Advice| Marek Svoboda

Student Marek Svoboda: Why and how to study in the U.S.

Marek Svoboda graduated with a bachelor’s degree from Columbia University in the City of New York and is now preparing for his admission tests to a master’s course in General Medicine. He describes his experience preparing for admission tests for American universities for the readers of the Mensa magazine. Marek has received a grant from The Kellner Family Foundation’s Universities project to study abroad.

(Published in the Mensa magazine)

Though I come from Slušovice in the Zlín area, I recently completed my bachelor’s degree program at Columbia University in the City of New York. Unlike most of my peers, I decided to study in the United States, a relatively rare destination for Czech high school graduates compared with Europe, when I passed the school-leaving examination. There are several reasons why only few Czechs go to the U.S. to study, but I believe the most important one is the generally low awareness of this option. Studying in America often seems to be out of reach, and this discourages many, even though the knowledge Czech students have is at least comparable with that abroad. So I will try to describe in this article what bachelor’s studies overseas actually entail.

Quality, breadth and duration of enrolment
There are several reasons to study in the U.S. One of the principal ones is the high quality of many American schools, which is usually rated with the following basic criteria: high academic ratings of teachers (based on their research and skills as educators), a low student-to-teacher ratio (as a measure of a personalized approach), broad-ranging facilities for academic and leisure activities (to ensure that students grow as well rounded people) and, most importantly, good career prospects for graduates (measured by their later employment and income). Bear in mind that the quality of schools in the United States runs the gamut, and so there are also many relatively less good universities that may not be worth applying to over Czech schools.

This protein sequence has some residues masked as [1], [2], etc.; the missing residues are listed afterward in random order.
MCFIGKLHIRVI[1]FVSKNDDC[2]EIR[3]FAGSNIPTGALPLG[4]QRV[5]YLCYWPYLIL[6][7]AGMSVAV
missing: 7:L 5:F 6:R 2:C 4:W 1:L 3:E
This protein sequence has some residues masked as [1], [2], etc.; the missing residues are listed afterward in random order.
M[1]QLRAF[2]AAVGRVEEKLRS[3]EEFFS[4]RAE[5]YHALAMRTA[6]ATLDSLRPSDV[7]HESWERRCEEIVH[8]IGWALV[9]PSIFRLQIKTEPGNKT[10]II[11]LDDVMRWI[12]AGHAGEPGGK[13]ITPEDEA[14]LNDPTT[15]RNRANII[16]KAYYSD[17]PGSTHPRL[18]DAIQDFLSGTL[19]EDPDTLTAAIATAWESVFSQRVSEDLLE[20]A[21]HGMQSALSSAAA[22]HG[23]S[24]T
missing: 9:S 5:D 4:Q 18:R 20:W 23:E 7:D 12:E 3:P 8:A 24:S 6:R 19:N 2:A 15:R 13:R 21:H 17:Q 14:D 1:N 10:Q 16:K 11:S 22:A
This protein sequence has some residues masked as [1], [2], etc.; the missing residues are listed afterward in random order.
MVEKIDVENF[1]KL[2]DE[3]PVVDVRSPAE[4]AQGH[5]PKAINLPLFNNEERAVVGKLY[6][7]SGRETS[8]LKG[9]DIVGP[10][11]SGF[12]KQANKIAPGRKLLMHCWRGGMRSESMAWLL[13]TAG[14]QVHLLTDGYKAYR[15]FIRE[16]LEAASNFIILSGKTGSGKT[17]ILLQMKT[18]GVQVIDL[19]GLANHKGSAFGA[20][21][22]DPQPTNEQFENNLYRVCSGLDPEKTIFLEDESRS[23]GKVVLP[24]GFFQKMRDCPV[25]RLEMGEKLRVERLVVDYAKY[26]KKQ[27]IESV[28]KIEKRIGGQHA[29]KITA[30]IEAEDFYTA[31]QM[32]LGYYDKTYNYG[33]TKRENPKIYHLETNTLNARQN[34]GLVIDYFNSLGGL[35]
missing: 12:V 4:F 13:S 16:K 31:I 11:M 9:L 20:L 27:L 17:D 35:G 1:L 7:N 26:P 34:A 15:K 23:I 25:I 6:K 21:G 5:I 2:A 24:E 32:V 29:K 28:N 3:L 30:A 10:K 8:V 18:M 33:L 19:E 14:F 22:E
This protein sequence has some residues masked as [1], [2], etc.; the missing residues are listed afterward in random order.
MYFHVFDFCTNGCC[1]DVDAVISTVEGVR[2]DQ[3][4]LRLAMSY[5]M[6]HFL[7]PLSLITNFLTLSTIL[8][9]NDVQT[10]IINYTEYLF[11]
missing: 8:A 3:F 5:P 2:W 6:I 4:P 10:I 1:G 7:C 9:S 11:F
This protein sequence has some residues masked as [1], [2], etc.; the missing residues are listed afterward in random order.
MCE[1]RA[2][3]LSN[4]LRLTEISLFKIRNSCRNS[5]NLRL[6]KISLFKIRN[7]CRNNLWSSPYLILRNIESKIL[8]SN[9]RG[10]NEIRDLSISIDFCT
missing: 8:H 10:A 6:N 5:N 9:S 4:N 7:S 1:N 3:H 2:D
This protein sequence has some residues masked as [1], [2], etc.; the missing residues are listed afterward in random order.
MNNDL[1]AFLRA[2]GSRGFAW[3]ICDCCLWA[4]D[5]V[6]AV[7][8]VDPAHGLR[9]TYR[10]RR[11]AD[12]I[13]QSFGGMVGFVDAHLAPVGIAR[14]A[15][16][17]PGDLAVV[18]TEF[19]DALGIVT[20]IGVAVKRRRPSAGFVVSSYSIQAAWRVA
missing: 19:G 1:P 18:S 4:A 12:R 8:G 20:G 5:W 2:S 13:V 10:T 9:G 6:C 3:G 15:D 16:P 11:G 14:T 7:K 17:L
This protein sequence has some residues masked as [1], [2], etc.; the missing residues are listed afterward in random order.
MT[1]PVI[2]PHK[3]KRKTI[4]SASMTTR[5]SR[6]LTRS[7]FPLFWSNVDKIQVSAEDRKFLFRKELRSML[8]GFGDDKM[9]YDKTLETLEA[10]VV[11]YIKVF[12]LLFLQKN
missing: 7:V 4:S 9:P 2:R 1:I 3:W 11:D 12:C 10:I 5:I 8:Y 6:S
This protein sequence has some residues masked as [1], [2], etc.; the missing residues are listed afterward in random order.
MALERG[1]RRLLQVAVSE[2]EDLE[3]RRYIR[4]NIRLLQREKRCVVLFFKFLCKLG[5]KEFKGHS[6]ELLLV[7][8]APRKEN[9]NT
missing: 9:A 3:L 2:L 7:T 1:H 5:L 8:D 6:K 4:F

Another reason that attracted me was the Liberal Arts, the educational system that predominates in bachelor’s degree programs (called undergraduate schools or colleges). This places emphasis on a versatile education that is designed to produce students with a broad understanding, including in fields outside their specialization. In effect, students leaving high schools apply for a specific school in general, and not for a specific field of study. When admitted, they have the first two years to try out several different fields at once, and they choose their specific field later. American undergraduate programs are therefore great for those who, having passed their school-leaving exams, are not yet firmly decided for one specific academic field and would first like to try studying philosophy, economics and biochemistry at a university level, all simultaneously. This is why undergraduate programs take four years here, which, however, can be a relative waste of time for those who are no longer interested in exploring the varied options at grammar school.

Diverse academic experience